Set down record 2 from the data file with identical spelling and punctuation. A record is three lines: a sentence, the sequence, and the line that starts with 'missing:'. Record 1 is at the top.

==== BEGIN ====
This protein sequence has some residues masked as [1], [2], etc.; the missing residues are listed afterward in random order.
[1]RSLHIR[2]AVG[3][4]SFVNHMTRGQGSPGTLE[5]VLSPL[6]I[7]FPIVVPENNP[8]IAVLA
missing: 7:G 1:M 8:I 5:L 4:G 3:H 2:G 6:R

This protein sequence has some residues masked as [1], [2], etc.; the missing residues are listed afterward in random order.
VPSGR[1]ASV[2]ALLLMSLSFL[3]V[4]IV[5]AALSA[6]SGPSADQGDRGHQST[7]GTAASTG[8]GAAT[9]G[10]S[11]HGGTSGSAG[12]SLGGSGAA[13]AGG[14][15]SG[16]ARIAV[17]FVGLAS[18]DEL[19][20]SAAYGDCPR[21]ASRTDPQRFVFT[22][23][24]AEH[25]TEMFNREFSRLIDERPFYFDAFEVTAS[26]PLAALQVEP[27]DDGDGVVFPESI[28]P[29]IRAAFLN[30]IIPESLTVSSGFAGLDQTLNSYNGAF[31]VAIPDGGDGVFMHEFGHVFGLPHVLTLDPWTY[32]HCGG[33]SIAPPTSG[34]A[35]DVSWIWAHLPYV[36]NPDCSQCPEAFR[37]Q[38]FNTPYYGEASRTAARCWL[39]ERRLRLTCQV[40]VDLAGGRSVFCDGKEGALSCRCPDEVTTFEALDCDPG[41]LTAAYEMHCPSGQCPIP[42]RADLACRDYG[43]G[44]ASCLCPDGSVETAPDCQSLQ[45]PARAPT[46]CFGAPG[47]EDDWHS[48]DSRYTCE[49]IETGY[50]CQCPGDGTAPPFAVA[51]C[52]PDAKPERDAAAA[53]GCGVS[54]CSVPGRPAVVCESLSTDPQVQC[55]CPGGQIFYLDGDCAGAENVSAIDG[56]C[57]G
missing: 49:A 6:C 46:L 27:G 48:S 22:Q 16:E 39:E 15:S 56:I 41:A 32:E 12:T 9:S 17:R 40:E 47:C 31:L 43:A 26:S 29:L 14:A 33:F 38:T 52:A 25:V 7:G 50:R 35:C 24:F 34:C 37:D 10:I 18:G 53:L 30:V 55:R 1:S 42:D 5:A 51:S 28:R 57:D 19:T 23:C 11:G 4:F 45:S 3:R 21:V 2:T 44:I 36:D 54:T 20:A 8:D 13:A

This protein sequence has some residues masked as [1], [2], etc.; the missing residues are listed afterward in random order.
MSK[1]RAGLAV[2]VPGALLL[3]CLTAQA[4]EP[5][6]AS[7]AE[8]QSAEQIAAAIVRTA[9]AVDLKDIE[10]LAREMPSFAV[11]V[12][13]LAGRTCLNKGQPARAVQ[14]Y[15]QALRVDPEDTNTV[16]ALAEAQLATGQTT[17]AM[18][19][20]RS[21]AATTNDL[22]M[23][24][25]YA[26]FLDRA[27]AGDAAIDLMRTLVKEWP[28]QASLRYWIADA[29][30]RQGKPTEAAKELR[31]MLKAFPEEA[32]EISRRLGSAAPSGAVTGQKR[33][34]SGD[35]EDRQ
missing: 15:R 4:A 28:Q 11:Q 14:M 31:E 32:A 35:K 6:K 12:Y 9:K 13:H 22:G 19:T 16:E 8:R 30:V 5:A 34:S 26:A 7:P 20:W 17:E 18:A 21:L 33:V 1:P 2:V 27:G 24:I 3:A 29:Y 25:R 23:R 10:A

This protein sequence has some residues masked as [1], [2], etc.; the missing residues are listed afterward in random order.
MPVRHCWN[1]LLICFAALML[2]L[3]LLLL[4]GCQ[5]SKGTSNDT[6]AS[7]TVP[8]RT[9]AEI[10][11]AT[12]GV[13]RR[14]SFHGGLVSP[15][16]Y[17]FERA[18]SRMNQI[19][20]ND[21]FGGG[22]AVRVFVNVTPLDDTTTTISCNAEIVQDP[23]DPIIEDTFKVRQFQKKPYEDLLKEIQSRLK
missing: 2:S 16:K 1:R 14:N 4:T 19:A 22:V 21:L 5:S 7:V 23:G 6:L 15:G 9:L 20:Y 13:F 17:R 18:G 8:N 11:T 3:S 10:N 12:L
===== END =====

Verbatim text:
This protein sequence has some residues masked as [1], [2], etc.; the missing residues are listed afterward in random order.
VPSGR[1]ASV[2]ALLLMSLSFL[3]V[4]IV[5]AALSA[6]SGPSADQGDRGHQST[7]GTAASTG[8]GAAT[9]G[10]S[11]HGGTSGSAG[12]SLGGSGAA[13]AGG[14][15]SG[16]ARIAV[17]FVGLAS[18]DEL[19][20]SAAYGDCPR[21]ASRTDPQRFVFT[22][23][24]AEH[25]TEMFNREFSRLIDERPFYFDAFEVTAS[26]PLAALQVEP[27]DDGDGVVFPESI[28]P[29]IRAAFLN[30]IIPESLTVSSGFAGLDQTLNSYNGAF[31]VAIPDGGDGVFMHEFGHVFGLPHVLTLDPWTY[32]HCGG[33]SIAPPTSG[34]A[35]DVSWIWAHLPYV[36]NPDCSQCPEAFR[37]Q[38]FNTPYYGEASRTAARCWL[39]ERRLRLTCQV[40]VDLAGGRSVFCDGKEGALSCRCPDEVTTFEALDCDPG[41]LTAAYEMHCPSGQCPIP[42]RADLACRDYG[43]G[44]ASCLCPDGSVETAPDCQSLQ[45]PARAPT[46]CFGAPG[47]EDDWHS[48]DSRYTCE[49]IETGY[50]CQCPGDGTAPPFAVA[51]C[52]PDAKPERDAAAA[53]GCGVS[54]CSVPGRPAVVCESLSTDPQVQC[55]CPGGQIFYLDGDCAGAENVSAIDG[56]C[57]G
missing: 49:A 6:C 46:L 27:G 48:S 22:Q 16:E 39:E 15:S 56:I 41:A 32:E 12:T 9:S 17:R 40:E 47:C 31:L 43:A 26:S 29:L 14:A 33:F 38:T 52:A 25:V 7:G 50:R 35:C 24:F 34:C 37:D 10:I 18:G 53:L 30:V 55:R 1:S 42:D 5:A 51:S 28:R 57:D 19:T 23:C 11:G 4:F 45:S 3:R 21:V 2:T 44:I 36:D 54:T 20:A 8:D 13:A